2020 Chrysler 300

Reviews

The 2020 Chrysler 300 is a testament to dedication. Not only because it’s a full-size sedan available as a new car, but also because the 300’s bones date far back to the last decade.

The 2020 300 is sold with either a V-6 or a V-8, and while the 6-cylinder may be down on power compared to the V-8, the V-6 can be a pleasant cruiser if properly equipped.Back for its 15th model year (relatively ancient among new cars), the 300 is the sophisticated, Savile Row alternative to the Armani-clad Dodge Charger with which it shares the vast majority of its mechanical componentry.

We rate the 2020 Chrysler 300 a 5.7 out of 10, which is probably generous, but we dish out honesty where we see it returned, and the 300 is a sedan that doesn’t put on airs. (Read more about how we rate cars.)

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Despite its early Bentley-on-a-budget reputation, the 300 is a solid car that has earned its keep. The 300 is offered in Touring, Touring L, Limited, 300S and 300C trims. It relies on classic lines and big-body proportions to sell an understated, high-class look despite its relatively humble mission.

The cabin is dark and rubbery if you neglect to climb its trim ladder, but well equipped models boast high-quality materials such as leather and open-pore wood. In some cases, the 300 can pull off the luxury look better than premium nameplates costing half-again as much.

In the lower trims, the standard V-6 does a thoroughly adequate job of powering the 300 down the highway or through the after-school pick-up line, but the better way to build a 300 is with the 363-horsepower V-8, which transforms it from your Uber ride home into something that would be just as suited to a rip down the autobahn.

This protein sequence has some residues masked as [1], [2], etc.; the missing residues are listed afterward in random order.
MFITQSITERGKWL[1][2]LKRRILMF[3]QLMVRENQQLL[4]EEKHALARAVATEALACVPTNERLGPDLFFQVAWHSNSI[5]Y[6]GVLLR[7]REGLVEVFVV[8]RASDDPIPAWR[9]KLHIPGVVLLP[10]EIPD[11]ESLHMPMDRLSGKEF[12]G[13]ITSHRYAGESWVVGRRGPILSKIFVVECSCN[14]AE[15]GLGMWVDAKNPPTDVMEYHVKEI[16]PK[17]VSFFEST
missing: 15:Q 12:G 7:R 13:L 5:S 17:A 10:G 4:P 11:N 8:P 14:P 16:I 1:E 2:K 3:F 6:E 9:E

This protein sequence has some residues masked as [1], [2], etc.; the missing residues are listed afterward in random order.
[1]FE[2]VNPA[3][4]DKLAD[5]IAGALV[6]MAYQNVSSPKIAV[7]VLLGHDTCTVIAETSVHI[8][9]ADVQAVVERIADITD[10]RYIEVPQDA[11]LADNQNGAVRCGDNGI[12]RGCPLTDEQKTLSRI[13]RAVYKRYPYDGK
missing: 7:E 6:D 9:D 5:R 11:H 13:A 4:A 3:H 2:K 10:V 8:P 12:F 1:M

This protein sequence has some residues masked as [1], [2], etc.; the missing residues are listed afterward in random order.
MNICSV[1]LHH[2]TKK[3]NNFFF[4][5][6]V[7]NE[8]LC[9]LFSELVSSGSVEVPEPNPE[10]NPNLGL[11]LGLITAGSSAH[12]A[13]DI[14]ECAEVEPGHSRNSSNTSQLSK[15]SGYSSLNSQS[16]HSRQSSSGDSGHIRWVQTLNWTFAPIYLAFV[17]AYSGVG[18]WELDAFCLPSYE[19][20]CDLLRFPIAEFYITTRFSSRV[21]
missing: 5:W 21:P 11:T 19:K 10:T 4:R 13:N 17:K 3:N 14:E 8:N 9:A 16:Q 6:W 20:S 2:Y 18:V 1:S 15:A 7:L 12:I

The 300 manages to deliver competent rear-wheel-drive dynamics despite its comfort-tuned suspension and noticeable body roll. We mentioned before that the 300 is honest, and that shows in its dearth of advanced driving aids and nannies, but that has its downsides in terms of safety.

Fortunately, its fundamentals are sound, and the 300 offers them in spades. All-wheel drive delivers year-round confidence, and comfort features such as wireless device charging, heated and cooled seats and a heated steering wheel solidify its value proposition.

Sadly, the 300 suffers in terms of crash avoidance and safety thanks to an archaic platform and up-charges for safety equipment that is creeping down to the standard-equipment level in other lineups, such as automatic emergency braking.Stubbornness is often rewarded, however, and the Chrysler’s refusal to re-engineer the 2020 300 warms our hearts.

It remains a steadfast alternative to the everyday, front-wheel drive sedans we’re told will do the job more efficiently and unobtrusively.

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